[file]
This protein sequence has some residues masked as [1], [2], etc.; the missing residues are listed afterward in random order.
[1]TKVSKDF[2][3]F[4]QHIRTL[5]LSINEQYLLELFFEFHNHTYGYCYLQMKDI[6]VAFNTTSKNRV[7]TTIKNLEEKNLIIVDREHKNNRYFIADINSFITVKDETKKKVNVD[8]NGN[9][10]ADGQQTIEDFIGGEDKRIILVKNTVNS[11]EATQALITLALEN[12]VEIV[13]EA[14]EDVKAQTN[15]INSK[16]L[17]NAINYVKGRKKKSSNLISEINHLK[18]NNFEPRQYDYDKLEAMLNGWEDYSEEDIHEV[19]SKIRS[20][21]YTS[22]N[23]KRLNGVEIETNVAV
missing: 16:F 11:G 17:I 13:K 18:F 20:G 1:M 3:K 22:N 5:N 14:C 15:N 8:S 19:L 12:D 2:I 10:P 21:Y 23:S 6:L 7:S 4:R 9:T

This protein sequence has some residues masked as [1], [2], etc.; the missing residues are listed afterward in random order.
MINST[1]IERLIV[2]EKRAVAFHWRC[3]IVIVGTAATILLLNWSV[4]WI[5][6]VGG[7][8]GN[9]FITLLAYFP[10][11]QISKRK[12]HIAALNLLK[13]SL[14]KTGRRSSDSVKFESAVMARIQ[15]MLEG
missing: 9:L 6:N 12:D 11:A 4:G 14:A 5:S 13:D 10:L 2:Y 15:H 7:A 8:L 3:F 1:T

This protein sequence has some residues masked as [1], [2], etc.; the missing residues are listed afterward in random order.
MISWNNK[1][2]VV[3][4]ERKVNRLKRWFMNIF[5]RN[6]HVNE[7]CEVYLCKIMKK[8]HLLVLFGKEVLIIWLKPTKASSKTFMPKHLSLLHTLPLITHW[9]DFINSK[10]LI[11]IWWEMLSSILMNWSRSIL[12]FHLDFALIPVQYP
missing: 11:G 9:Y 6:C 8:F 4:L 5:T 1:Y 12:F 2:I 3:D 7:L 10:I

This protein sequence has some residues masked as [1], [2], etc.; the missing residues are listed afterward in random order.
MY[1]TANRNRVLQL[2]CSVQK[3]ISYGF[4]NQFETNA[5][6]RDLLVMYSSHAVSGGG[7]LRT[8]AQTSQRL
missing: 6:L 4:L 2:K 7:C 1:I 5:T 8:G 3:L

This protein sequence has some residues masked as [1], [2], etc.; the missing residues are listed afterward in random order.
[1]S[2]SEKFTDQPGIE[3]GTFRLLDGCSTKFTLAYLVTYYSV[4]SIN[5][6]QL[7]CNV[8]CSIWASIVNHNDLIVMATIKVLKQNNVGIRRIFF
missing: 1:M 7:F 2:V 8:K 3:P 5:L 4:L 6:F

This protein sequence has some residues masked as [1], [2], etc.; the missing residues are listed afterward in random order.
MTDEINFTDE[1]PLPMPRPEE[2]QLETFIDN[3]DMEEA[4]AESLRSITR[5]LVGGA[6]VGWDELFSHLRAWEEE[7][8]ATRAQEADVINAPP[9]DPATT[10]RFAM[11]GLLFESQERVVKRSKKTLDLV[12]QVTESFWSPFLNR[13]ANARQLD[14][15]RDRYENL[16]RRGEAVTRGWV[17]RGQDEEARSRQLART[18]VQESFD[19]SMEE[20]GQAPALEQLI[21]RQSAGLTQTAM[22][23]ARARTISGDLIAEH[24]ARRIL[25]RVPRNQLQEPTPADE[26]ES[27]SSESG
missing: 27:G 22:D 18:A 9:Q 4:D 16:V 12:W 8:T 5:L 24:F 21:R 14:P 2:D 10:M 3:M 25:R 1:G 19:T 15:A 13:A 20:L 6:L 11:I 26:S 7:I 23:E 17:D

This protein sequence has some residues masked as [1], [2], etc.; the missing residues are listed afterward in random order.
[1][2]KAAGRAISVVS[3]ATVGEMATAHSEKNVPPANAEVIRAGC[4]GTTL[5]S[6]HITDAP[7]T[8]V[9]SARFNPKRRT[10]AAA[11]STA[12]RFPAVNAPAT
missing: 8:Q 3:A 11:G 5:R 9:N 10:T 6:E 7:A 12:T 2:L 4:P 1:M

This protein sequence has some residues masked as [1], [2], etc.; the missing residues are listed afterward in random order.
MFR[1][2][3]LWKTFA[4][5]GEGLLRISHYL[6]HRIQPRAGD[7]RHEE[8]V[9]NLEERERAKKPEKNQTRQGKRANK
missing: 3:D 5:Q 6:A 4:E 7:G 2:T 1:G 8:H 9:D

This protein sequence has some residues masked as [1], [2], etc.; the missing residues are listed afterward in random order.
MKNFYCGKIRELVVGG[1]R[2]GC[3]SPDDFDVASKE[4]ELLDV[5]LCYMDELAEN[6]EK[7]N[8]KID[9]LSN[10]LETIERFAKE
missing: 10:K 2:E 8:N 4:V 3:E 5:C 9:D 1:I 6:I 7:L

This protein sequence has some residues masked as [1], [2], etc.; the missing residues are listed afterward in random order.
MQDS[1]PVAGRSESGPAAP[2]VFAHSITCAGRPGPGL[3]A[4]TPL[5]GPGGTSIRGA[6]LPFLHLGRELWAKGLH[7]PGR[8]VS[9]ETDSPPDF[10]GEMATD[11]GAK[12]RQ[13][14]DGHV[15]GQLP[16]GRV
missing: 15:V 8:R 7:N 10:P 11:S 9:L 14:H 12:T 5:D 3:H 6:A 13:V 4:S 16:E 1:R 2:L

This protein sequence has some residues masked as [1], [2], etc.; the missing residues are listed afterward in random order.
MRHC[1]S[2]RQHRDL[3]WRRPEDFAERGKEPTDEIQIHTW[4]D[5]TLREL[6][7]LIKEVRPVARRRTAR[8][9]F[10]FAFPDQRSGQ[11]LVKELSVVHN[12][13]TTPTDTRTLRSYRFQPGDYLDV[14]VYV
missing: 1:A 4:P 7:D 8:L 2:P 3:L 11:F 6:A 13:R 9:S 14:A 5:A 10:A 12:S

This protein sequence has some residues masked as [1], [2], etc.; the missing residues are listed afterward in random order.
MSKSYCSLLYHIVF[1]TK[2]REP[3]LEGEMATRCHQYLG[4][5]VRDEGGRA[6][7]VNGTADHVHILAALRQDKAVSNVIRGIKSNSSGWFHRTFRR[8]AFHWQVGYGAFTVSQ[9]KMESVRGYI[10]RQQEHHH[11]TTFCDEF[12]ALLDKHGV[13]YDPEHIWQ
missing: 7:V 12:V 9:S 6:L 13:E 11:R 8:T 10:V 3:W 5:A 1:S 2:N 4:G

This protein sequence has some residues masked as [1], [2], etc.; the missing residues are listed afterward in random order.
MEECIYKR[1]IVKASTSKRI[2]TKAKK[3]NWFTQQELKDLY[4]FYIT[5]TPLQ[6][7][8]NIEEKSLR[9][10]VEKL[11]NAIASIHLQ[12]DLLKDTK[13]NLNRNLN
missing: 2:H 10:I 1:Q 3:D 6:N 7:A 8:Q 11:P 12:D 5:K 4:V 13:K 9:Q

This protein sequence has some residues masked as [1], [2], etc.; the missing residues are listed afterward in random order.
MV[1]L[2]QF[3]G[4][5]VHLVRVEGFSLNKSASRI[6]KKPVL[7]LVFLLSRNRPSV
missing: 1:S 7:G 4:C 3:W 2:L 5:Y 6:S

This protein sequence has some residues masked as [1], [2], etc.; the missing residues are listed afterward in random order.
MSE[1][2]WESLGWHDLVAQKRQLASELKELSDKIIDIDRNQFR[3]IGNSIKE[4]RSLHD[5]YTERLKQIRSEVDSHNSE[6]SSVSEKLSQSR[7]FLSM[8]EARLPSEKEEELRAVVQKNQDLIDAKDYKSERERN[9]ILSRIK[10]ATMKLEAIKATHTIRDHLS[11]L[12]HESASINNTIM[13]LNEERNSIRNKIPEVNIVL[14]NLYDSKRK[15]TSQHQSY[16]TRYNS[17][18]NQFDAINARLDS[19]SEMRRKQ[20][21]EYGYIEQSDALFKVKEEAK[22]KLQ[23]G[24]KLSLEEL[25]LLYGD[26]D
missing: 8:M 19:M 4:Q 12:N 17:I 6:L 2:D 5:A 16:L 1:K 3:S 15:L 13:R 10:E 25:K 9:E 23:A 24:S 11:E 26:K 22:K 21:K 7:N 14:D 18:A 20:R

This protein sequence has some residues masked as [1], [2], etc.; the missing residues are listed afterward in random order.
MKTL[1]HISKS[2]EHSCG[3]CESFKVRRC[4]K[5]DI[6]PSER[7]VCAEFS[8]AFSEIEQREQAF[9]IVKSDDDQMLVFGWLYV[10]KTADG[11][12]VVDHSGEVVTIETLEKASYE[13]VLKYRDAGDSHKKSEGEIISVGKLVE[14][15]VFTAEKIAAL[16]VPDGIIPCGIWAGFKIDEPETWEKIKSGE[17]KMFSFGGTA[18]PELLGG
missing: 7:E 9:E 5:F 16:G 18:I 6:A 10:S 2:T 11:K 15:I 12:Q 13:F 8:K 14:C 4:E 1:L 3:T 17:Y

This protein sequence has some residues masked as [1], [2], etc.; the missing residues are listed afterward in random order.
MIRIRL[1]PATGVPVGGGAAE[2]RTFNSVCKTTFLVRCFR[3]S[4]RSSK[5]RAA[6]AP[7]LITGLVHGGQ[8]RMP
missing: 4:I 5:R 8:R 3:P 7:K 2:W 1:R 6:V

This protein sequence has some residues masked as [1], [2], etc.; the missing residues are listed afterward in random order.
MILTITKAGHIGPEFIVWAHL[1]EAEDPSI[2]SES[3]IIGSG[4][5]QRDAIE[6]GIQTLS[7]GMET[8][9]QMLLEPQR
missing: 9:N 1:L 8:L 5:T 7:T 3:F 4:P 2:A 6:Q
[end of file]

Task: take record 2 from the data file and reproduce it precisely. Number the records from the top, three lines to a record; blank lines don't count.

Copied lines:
This protein sequence has some residues masked as [1], [2], etc.; the missing residues are listed afterward in random order.
MINST[1]IERLIV[2]EKRAVAFHWRC[3]IVIVGTAATILLLNWSV[4]WI[5][6]VGG[7][8]GN[9]FITLLAYFP[10][11]QISKRK[12]HIAALNLLK[13]SL[14]KTGRRSSDSVKFESAVMARIQ[15]MLEG
missing: 9:L 6:N 12:D 11:A 4:G 14:A 5:S 13:D 10:L 2:Y 15:H 7:A 8:L 3:F 1:T